Posted by Doug White on Thursday, January 21, 2016 - 06:00 | Follow me
Giving feedback to employees can be difficult. But the best creative leaders are adept at offering both praise and constructive criticism.
While delivering criticism to your team members isn’t always comfortable, it comes with the territory of managing people. The key is to make sure your comments are constructive, not corrosive. That’s a tricky task when emotions are running high and you already feel like your hair is on fire. Here are seven tips on giving feedback in a healthy way that motivates employees to improve.
1. Strike a professional tone. There undoubtedly will be times when you experience a strong emotional response to an employee error. While it’s totally understandable that you’d be upset if a team member’s carelessness or poor judgment damaged a client relationship, throwing a fit isn’t going to remedy the situation. Check your temper and wait until you’re calm enough to deliver more measured feedback. You can’t expect employees to be open to criticism when you immediately put them on the defensive by blaming or shaming. And be sure to criticize in private, not point fingers in public.
2. Emphasize facts not feelings. Address the problem, not your frustrations. For example, if a graphic designer recently missed several deadlines, instead of barking, “I’m so sick of you blowing through my deadlines!” spell out exactly how the person’s actions are negatively impacting the team. You might say, “When you’re slow to complete your portion of a project, everyone is affected because we all have to stay late to meet our obligation to the client.” Then, offer some specific suggestions to help the individual solve the problem.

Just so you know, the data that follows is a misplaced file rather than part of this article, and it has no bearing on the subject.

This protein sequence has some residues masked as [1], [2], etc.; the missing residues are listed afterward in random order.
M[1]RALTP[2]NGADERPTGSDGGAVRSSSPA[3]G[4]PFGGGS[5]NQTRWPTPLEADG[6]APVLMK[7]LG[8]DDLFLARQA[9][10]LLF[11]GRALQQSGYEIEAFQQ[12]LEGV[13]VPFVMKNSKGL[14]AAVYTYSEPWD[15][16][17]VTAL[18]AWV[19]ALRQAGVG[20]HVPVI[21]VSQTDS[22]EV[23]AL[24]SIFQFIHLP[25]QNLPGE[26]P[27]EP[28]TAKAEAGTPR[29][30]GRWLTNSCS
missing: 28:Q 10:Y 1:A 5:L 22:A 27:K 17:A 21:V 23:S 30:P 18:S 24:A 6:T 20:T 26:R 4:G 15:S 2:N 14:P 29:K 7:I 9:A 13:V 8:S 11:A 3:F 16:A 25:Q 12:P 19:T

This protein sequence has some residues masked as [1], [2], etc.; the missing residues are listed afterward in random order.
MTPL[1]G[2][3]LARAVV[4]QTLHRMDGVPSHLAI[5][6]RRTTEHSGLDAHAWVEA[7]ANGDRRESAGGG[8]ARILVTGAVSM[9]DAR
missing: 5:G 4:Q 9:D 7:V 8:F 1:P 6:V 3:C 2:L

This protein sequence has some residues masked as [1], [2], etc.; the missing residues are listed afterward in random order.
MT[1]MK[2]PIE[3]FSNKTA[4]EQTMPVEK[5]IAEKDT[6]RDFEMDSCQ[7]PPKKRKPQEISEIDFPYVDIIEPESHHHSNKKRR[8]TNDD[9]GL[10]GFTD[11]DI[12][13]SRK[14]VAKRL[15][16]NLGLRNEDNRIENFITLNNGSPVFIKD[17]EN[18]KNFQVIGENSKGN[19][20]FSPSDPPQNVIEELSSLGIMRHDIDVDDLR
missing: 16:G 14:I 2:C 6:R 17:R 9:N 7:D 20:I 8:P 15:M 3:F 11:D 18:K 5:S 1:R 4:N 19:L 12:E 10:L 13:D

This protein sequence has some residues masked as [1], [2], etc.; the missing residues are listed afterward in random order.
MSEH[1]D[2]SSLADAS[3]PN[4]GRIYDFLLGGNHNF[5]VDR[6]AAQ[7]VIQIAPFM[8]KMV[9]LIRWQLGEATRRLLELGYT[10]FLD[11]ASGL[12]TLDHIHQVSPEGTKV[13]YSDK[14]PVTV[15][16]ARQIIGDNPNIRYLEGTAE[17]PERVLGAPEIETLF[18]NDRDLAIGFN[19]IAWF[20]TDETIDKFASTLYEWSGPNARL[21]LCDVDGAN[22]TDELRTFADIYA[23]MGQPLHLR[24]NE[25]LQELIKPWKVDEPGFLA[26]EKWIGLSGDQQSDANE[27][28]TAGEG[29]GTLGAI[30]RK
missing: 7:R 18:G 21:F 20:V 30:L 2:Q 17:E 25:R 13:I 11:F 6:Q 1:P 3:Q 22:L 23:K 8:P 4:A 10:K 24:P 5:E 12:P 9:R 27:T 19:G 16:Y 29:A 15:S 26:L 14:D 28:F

3. Watch your words. Most people know when they’ve made a major mistake and don’t need help feeling embarrassed. Choose your words carefully, avoiding any demoralizing statements that call into question the employee’s intelligence. Also, avoid subjective statements (“You’re not showing enough drive lately”) and sweeping generalizations (“You never contribute ideas during brainstorming sessions”).
4. Be direct. Sweeping problems under the rug is an easy way to avoid an awkward conversation. But withholding negative feedback does a disservice to underperforming employees because it deprives them of information they could use to improve. Aim to be kind but candid by saying what you mean in a tactful yet straightforward way. Just as you don’t want to be overly harsh, you can’t afford to sugarcoat either. Instead of vague, wishy-washy language (“You’ve been arriving a little bit late every day”), be crystal clear when giving feedback: “I’m concerned your chronic tardiness is starting to hurt your performance and reputation.”
5. Make it a two-way conversation. Keep an open mind and give your creative team members an opportunity to explain their side of the story. Employees will often admit to shortcomings and ask for help — or explain legitimate extenuating circumstances you weren’t aware of. You may even realize that a particular problem is a symptom of a larger underlying issue that’s affecting other team members.
6. Focus on the fix. Whenever you’re giving feedback, remember you have one end goal: to make sure that the issue at hand is swiftly rectified. Whether you have to provide the employee with some additional training, offer more frequent direction or streamline a flawed system, do what you can to help the employee correct the problem quickly.
7. Balance negative feedback with praise. Knowing how and when to provide criticism is an important managerial skill, but don’t turn into a leader who comments only when employees slip up. Consistently offering kudos for jobs well done and recognizing improvements is an excellent way to boost morale and reinforce positive behavior.
Frequently giving feedback the wrong way can lead to retention problems. Read our tips on keeping top talent.